There is something different about medics. We stand out at university – often forming into a clique that others find difficult to fathom, break into, or tolerate. We strive to be different in many ways; we learn a huge range of facts and figures, along with new languages ( we are taught about everything from the arachnoid mater to xanthelasma, via dysdiadochokinesia) and new ways of behaving – “Hello, my name is…. I’d like to examine your chest if I may?”
This difference has been reinforced over centuries, helped along by the formation of royal colleges, and more recently, by real successes in actually curing some diseases, and managing others so that hospitals are no longer feared as places of death, but instead as places of relative safety for those needing their services.
I think that this paper in the January edition of the PMJ may help to take us back to our roots a little. The paper is a quality improvement report looking at the impact of a mnemonic device on the completeness of information recorded in the notes in a paediatric department. The problem was that documentation was of a poor standard, impairing the investigation of complaints and incidents. The solution used an acrostic to help junior doctors record the important aspects of care that are encompassed within the post-take round.
Results were impressive, showing an increase in completeness of the notes in areas that were previously neglected, including parental concerns, fluid prescriptions, nursing concerns, and investigations. Understandably there was less increase in areas that had been previously well documented – the final plan, vital signs, presenting problems, and examination findings.
So we can see that, in a time-pressured, complex situation, the junior members of a team find that they are better able to record relevant information when following a set pattern of information recall / record for each case. This is not perhaps a Nobel-worthy discovery, but it is an important contribution to the ongoing realisation in our profession that there are tools and techniques we can use to enhance our practice, and improve safety and outcomes of the processes we use in our daily work.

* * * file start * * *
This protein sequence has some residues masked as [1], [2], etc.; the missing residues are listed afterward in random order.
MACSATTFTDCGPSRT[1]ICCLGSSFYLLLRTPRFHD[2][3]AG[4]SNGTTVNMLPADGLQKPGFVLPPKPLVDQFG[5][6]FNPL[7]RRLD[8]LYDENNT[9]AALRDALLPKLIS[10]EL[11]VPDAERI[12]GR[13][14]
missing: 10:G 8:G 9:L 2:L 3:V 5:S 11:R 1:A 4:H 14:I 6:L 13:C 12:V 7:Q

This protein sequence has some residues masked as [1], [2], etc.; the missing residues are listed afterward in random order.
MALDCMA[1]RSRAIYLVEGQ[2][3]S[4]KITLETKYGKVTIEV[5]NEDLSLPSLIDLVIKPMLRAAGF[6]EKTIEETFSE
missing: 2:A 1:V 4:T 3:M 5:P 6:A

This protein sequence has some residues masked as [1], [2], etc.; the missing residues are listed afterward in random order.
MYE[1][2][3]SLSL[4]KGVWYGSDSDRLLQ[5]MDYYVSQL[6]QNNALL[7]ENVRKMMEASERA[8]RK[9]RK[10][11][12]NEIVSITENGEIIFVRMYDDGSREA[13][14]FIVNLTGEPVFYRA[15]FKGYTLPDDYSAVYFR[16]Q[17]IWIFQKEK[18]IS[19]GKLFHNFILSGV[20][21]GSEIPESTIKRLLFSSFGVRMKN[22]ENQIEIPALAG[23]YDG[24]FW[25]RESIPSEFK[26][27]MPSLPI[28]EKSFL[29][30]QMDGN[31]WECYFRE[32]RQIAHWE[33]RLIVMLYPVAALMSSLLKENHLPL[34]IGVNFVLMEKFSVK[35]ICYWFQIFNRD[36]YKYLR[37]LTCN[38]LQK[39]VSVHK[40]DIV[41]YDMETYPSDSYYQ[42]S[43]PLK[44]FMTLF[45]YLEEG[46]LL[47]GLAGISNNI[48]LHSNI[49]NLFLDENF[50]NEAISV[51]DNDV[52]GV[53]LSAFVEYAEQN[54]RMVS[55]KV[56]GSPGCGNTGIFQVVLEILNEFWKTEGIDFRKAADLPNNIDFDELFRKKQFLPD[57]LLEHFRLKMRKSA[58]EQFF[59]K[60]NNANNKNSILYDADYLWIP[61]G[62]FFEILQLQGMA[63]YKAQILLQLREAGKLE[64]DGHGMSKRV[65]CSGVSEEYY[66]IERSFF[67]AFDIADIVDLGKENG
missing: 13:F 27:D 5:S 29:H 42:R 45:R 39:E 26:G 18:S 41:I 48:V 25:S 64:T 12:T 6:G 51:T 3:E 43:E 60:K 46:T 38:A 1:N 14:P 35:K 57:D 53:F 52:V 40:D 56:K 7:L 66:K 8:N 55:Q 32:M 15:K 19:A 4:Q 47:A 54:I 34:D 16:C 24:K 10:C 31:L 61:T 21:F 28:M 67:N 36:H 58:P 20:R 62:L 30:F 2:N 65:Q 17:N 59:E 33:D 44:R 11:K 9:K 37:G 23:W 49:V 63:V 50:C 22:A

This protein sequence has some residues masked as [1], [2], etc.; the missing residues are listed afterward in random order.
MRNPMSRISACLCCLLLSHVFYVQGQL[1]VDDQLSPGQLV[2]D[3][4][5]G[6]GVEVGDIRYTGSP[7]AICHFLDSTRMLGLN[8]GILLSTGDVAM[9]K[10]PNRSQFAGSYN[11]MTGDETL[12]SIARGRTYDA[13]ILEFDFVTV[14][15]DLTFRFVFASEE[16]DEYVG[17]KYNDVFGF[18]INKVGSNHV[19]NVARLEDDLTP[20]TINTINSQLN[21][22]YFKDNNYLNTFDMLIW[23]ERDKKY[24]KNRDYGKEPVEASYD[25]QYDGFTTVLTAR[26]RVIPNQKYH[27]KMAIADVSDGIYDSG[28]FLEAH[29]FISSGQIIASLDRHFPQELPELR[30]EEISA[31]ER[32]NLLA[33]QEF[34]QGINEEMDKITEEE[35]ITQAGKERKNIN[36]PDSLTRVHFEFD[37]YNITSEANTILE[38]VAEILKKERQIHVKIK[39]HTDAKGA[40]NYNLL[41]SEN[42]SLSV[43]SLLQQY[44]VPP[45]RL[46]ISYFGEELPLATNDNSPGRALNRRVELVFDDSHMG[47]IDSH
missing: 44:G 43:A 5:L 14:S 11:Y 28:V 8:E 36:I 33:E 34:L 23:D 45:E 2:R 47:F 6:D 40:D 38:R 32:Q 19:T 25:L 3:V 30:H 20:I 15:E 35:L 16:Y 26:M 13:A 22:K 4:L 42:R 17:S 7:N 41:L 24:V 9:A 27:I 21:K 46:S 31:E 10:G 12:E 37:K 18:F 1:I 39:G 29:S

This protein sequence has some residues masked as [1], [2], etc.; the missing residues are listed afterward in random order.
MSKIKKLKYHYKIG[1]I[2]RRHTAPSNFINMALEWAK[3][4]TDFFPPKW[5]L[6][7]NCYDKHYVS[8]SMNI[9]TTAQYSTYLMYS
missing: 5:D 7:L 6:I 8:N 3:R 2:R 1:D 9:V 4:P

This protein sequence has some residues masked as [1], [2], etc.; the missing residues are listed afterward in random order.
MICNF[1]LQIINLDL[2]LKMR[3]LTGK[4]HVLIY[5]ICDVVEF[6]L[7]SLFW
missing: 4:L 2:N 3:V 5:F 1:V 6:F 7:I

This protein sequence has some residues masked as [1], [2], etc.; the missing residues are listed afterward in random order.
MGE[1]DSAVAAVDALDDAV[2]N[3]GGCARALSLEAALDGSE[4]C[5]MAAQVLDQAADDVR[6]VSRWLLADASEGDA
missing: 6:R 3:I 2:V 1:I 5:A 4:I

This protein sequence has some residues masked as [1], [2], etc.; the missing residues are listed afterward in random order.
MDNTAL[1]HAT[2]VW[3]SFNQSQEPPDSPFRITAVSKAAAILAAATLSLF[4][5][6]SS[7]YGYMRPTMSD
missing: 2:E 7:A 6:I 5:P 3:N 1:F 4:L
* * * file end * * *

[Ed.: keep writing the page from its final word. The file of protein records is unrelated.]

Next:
Many of the ‘new’ ideas in healthcare like LEAN, six sigma, crisis resource management, human factors training, pitstop handovers, checklists and so on have origins outside of medicine, and in other high-risk, high-reliability, or high value organisations. The impact of these ideas though can be significant, and in some cases hospitals have been impressed enough to adopt philosophies from industry wholesale – notably the Royal Bolton Hospital. The medical profession itself though is usually somewhat more reluctant to adopt these concepts, and apply them in practice.
The resistance to checklists, communication methods like SBAR, and other tools that seem to constrain clinical autonomy provides an interesting point to consider. Is there something inherently wrong in encouraging medics to communicate or work in standardised ways?
Well, no. The ALS algorithm – much maligned by those who have to repeatedly take assessments and refresher courses using the same stock phrases, and act out scenarios that have an uncanny knack of ending in a cardiac arrest – has had great success. Indeed, when you think of the teams that work in any hospital, the arrest team is one of the most efficient in terms of understanding common purpose, using a common language, and following a set pattern of actions. This process even works across language barriers as Dr Davies showed in this article.
And yet, there is always something uncomfortable about being asked to write / think / talk / communicate in a particular way as a medic. Is this because we are somehow different from those other human beings working in complex, challenging environments?
My feeling is that perhaps we aren’t entirely to blame for our reluctance to adopt these ‘new’ ideas of working. The hubris required to enter chaotic, painful, emotional situations, take control, decide on a decisive course of action, and do this within a very short space of time is bred into us from the point at which we decided to become doctors. As I said at the start – we medics are different – and have been since we started on our journey to the positions we now hold.
And therein lies the rub. When it comes down to it, we aren’t really different from those we try to guide through the challenges of illnesses both acute, long-term and terminal. We have the same brains, same cognitive biases and same susceptibility to distraction, and therefore next time you are asked if you can follow an acrostic, use a checklist, or submit to a protocol – before rejecting the concepts out of hand, consider if you are doing so because the tool really isn’t fit for the job, or if you need to follow the advice of Naomi Campbell – don’t believe your own hype.